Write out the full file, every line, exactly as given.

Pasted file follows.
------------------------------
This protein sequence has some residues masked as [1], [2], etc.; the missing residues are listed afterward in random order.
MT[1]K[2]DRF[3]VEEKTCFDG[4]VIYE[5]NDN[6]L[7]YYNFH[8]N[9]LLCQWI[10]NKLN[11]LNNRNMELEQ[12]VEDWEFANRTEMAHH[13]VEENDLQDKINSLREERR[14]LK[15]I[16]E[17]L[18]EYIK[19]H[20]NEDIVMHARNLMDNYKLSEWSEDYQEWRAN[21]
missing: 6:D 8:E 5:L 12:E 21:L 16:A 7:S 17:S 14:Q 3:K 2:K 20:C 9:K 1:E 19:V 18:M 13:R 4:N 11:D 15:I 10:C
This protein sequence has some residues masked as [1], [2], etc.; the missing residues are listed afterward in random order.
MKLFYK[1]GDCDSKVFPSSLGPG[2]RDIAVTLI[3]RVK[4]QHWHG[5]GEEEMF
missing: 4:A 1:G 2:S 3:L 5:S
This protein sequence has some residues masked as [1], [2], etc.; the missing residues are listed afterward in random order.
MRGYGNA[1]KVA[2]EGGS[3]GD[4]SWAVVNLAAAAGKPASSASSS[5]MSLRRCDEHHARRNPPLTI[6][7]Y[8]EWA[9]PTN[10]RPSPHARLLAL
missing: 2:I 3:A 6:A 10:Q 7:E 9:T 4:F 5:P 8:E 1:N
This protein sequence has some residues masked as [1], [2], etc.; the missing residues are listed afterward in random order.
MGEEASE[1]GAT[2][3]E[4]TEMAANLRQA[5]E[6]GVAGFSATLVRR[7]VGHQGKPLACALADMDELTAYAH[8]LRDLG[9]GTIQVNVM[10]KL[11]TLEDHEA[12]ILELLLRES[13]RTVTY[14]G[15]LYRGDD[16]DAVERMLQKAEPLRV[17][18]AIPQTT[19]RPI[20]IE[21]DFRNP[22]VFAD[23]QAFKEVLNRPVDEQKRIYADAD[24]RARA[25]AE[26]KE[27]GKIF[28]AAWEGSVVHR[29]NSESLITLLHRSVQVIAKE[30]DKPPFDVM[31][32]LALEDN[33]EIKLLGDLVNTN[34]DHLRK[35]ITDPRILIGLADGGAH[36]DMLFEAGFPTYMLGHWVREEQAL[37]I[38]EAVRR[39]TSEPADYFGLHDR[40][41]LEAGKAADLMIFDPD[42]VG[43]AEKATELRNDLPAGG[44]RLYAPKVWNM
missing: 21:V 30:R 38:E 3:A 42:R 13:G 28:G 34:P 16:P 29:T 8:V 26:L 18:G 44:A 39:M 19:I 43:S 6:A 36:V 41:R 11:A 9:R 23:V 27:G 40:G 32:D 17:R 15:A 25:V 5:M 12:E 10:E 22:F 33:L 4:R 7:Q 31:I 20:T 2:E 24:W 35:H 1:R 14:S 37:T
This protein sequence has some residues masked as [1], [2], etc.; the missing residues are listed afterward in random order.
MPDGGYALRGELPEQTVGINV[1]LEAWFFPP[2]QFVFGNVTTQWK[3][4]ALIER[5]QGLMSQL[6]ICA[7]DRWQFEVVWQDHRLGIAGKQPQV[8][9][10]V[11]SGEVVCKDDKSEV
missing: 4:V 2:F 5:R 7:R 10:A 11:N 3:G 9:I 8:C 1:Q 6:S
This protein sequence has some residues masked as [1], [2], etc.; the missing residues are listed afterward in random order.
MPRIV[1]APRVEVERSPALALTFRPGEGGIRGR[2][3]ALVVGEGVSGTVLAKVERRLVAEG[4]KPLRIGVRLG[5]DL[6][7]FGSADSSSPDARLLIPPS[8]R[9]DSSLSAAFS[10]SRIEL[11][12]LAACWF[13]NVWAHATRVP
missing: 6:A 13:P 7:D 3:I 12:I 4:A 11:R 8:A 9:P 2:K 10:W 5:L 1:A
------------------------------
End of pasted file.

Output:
This protein sequence has some residues masked as [1], [2], etc.; the missing residues are listed afterward in random order.
MT[1]K[2]DRF[3]VEEKTCFDG[4]VIYE[5]NDN[6]L[7]YYNFH[8]N[9]LLCQWI[10]NKLN[11]LNNRNMELEQ[12]VEDWEFANRTEMAHH[13]VEENDLQDKINSLREERR[14]LK[15]I[16]E[17]L[18]EYIK[19]H[20]NEDIVMHARNLMDNYKLSEWSEDYQEWRAN[21]
missing: 6:D 8:E 5:L 12:E 21:L 16:A 7:S 17:S 14:Q 3:K 2:K 20:C 9:K 1:E 19:V 18:M 13:R 4:N 11:D 15:I 10:C
This protein sequence has some residues masked as [1], [2], etc.; the missing residues are listed afterward in random order.
MKLFYK[1]GDCDSKVFPSSLGPG[2]RDIAVTLI[3]RVK[4]QHWHG[5]GEEEMF
missing: 4:A 1:G 2:S 3:L 5:S
This protein sequence has some residues masked as [1], [2], etc.; the missing residues are listed afterward in random order.
MRGYGNA[1]KVA[2]EGGS[3]GD[4]SWAVVNLAAAAGKPASSASSS[5]MSLRRCDEHHARRNPPLTI[6][7]Y[8]EWA[9]PTN[10]RPSPHARLLAL
missing: 2:I 3:A 6:A 10:Q 7:E 9:T 4:F 5:P 8:E 1:N
This protein sequence has some residues masked as [1], [2], etc.; the missing residues are listed afterward in random order.
MGEEASE[1]GAT[2][3]E[4]TEMAANLRQA[5]E[6]GVAGFSATLVRR[7]VGHQGKPLACALADMDELTAYAH[8]LRDLG[9]GTIQVNVM[10]KL[11]TLEDHEA[12]ILELLLRES[13]RTVTY[14]G[15]LYRGDD[16]DAVERMLQKAEPLRV[17][18]AIPQTT[19]RPI[20]IE[21]DFRNP[22]VFAD[23]QAFKEVLNRPVDEQKRIYADAD[24]RARA[25]AE[26]KE[27]GKIF[28]AAWEGSVVHR[29]NSESLITLLHRSVQVIAKE[30]DKPPFDVM[31][32]LALEDN[33]EIKLLGDLVNTN[34]DHLRK[35]ITDPRILIGLADGGAH[36]DMLFEAGFPTYMLGHWVREEQAL[37]I[38]EAVRR[39]TSEPADYFGLHDR[40][41]LEAGKAADLMIFDPD[42]VG[43]AEKATELRNDLPAGG[44]RLYAPKVWNM
missing: 21:V 30:R 38:E 3:A 42:R 13:G 28:G 34:P 16:P 29:T 8:V 26:L 18:G 44:A 39:M 19:I 43:S 6:A 36:V 41:R 11:A 9:R 23:V 27:G 40:G 32:D 17:R 15:A 25:V 5:M 12:E 10:E 22:F 33:L 4:R 7:Q 31:I 20:T 2:E 24:W 35:H 1:R 14:S 37:T
This protein sequence has some residues masked as [1], [2], etc.; the missing residues are listed afterward in random order.
MPDGGYALRGELPEQTVGINV[1]LEAWFFPP[2]QFVFGNVTTQWK[3][4]ALIER[5]QGLMSQL[6]ICA[7]DRWQFEVVWQDHRLGIAGKQPQV[8][9][10]V[11]SGEVVCKDDKSEV
missing: 4:V 2:F 5:R 7:R 10:A 11:N 3:G 9:I 8:C 1:Q 6:S
This protein sequence has some residues masked as [1], [2], etc.; the missing residues are listed afterward in random order.
MPRIV[1]APRVEVERSPALALTFRPGEGGIRGR[2][3]ALVVGEGVSGTVLAKVERRLVAEG[4]KPLRIGVRLG[5]DL[6][7]FGSADSSSPDARLLIPPS[8]R[9]DSSLSAAFS[10]SRIEL[11][12]LAACWF[13]NVWAHATRVP
missing: 6:A 13:P 7:D 3:I 12:I 4:A 11:R 8:A 9:P 2:K 10:W 5:L 1:A